The debate on federalism should not be just about the size of states.
The democratically deficient manner in which the Telangana bill was passed in Parliament speaks volumes about the ineptitude and poor handling of a long-standing federal issue by the UPA 2 government at its departing moment. When placed in relation to its predecessor — the NDA— which was quite adept at creating three new states in 2000, UPA 2’s score is dim.
That said, credit is due to the Congress party for successfully redrawing the political map of India through the right-sizing of states in many phases since the early 1950s. The Indian Constitution (Articles 2 and 3) contains rather liberal provisions that empower the Union government in this regard. Language was the most emotive factor in such right-sizing drives. Ruefully, neither language nor underdevelopment (going by the Srikrishna committee report) is the factor that has been stirring political emotion behind the Telangana imbroglio. The issues are more deeply rooted in history and culture, and politics of a certain kind.
The Congress government led by the late Narasimha Rao was the main architect of India’s post-1991 reforms, which radically changed the direction of Indian federalism. Although one hardly finds the term “federalism” in the Constitution, a minimalist version of federalism is embedded in it — more than two tiers of government with well-defined jurisdictions; a written Constitution with a detailed list of powers and functions for each tier of government; and an independent judiciary with the Supreme Court as the final arbiter and guardian of the Constitution.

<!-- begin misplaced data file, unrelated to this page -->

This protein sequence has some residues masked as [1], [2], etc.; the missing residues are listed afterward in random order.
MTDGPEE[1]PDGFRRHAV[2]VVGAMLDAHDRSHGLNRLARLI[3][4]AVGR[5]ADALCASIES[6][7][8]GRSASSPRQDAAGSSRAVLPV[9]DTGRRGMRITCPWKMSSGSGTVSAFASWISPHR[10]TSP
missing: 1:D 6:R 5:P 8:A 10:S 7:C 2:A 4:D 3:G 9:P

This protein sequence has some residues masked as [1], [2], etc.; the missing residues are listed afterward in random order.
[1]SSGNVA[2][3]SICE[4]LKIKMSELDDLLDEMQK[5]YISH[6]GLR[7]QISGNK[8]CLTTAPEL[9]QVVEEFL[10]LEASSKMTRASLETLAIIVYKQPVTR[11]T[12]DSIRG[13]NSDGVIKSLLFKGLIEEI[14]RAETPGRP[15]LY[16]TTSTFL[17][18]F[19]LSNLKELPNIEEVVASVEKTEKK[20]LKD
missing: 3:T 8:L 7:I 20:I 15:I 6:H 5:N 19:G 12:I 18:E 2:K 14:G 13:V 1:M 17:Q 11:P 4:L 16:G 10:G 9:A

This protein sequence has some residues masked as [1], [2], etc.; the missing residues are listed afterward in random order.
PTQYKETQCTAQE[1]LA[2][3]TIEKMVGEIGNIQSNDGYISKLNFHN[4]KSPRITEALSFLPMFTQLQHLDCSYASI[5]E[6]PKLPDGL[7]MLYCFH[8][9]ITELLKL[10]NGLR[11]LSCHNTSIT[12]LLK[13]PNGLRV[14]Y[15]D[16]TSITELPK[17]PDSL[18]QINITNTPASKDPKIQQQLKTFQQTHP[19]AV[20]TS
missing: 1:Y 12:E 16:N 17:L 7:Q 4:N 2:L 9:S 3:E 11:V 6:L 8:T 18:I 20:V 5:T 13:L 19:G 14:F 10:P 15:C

The third tier refers to the autonomous district councils to be governed by the Sixth Schedule of the Constitution. Such bodies are considered part of asymmetric federal arrangements, which are also found in many other federations. Post-1992 structural reforms that institutionalised local self-government, rural and urban, have added a systemic third tier to the Indian federal model of governance.
Since the Rao government’s term, two very distinctive changes have determined the tenor of India’s federal politics and governance. First, the economy overall has been liberalised — the market has been provided with greater space and autonomy relative to the state. Today, only about one-fifth of India’s GDP is produced in the public sector, compared to the mid 1980s when the private sector’s share was only about 15 per cent. Second, since the mid 1990s, the states have been involved, through various means, in the reforms process for strategic reasons. They also compete to attract foreign and domestic investment, trade and commerce. Inter-state cooperation, which the founding fathers of the Constitution designed as a cementing bond for building a federal (read: national) loyalty, has given way to inter-state “jurisdictional conflicts”. That is to continued…